Tuesday, March 29, 2011

Sid King & The Five Strings

Sid King & The Five Strings -- Let 'Er Roll

Sunday, March 27, 2011

Rose Maddox on Milk Cows & Matrimony

Rose Maddox in a detail from Joe Coleman painting "A Doorway to Joe".

On some old hillbilly records, use of the word matrimony underscores the sexual dimension in that “union of man and woman in marriage.” Wayne Raney’s 1949 hit “Haul Off & Love Me,” which went to #1 on the Country charts before crossing over to the Top 40, suggests with a leer that that union is sealed by love, law, and genitals. The singer, lookin’ to score in the only way that good Christian values allow, pursues his object of desire through a proper courtship—about two verses in duration—before reaching that promised land at the altar, and in between her thighs. At that point he proclaims Now I can feel your warm lips on me, hear you breathin’ soft & fine/ I can feel the matrimony crawlin’ up & down my spine!  
And this from the same guy who’d later record “We Need a Whole Lot More of Jesus (And a Lot Less Rock and Roll)”!
           But, in “Haul Off & Love Me,” Raney still tows the Christian line, and towing the line never generated much good material for Country & Western songs. For that you need sin, or at least a more hard-bitten realism. Maybe the two go hand in hand.
           Enter “America’s Most Colorful Hillbilly Band,” aka The Maddox Brothers and Rose. Who better to bite hard on reality than a band of Dustbowl Okies? From the late 40s through the mid-50s, brothers Fred, Cal, Henry, Don and sister Rose Maddox cut a slew of sides for the 4-Star and Columbia labels, several of which treat the subject at hand with swing, humor, and occasionally, a big helping of milk & butter. 

Saturday, March 12, 2011


What’s this? A random, non-topical post on The Cramps? That’s right. Maintaining non-topical irrelevance is the very raison d’etre of Gemini Spacecraft. Besides, some pretty ace footage has recently surfaced catching Lux & Ivy and their various cohorts in their prime, back before they trafficked in sorta hokey self-parody, that stuff of middle-aged rock 'n' roll.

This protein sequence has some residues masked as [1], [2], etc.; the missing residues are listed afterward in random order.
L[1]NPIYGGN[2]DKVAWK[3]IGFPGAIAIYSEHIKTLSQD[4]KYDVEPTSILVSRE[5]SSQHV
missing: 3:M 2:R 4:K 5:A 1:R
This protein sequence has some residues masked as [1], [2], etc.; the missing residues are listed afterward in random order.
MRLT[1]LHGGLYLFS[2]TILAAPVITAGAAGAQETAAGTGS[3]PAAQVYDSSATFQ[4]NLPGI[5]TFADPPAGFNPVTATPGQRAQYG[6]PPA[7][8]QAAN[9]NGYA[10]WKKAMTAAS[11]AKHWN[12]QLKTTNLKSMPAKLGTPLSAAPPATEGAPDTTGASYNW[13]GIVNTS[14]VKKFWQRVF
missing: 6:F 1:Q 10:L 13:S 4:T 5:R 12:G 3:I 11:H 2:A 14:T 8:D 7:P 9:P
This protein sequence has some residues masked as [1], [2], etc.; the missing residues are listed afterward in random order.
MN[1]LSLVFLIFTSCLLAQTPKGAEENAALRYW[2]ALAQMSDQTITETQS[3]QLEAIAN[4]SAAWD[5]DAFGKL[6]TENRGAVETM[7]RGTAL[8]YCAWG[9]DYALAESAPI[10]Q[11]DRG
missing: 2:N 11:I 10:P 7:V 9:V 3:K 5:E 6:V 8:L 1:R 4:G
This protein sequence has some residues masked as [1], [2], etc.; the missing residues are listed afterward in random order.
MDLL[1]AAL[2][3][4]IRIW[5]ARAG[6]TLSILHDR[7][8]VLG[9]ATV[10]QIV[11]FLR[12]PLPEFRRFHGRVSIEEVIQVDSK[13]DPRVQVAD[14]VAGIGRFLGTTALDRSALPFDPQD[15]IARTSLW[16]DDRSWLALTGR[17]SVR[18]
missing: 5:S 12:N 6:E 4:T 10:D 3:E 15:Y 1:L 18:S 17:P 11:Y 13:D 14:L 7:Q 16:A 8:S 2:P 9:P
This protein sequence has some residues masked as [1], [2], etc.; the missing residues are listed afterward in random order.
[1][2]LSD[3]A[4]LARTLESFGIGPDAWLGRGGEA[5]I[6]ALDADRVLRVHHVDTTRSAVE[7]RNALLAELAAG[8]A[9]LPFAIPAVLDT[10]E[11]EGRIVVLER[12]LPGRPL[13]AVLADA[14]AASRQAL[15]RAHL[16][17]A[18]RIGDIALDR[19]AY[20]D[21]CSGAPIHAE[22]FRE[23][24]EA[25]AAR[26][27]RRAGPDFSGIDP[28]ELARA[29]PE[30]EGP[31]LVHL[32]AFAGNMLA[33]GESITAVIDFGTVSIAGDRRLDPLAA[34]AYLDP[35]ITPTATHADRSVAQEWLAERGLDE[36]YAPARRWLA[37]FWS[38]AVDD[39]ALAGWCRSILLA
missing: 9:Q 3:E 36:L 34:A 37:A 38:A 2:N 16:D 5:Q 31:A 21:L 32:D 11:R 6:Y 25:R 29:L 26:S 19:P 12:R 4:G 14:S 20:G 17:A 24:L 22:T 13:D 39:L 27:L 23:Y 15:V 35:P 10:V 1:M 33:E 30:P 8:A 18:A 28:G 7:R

The first clip originally ran as a wrap-up story for a local Memphis news show, circa 1977, when the band was there in Bluff City cutting those first sessions at Phillips Recording with Alex Chilton. I first saw it sometime in the mid-90s, when author/documentarian Robert Gordon included it in his collection of Memphis music shorts he called “Banned, Burned, & Forgotten” (or something like that), which he showed during his book tour for It Came From Memphis. Yes, I know the footage is kinda rough. But the band rocks! And check out Bryan Gregory! Dig Axl Chitlin’s effete, southern stoner accent. Then of course, there’s the story's end, when you get to hear the Memphis tv journalist announce The Cramps' show at the Orpheum, all those year ago.  Of particular interest is that moment when the news guy mentions the other bands on the bill that night. How often to ya get to here a “The Clits” on TeeVee?  Is it just me, or did journalism have more integrity back then?

The second clip catches the band in ’81, with Kid Congo Powers in tow, playing a smokin’ version of their “hit” version of the Ronnie Cook & the Gaylads tune “Goo Goo Muck.”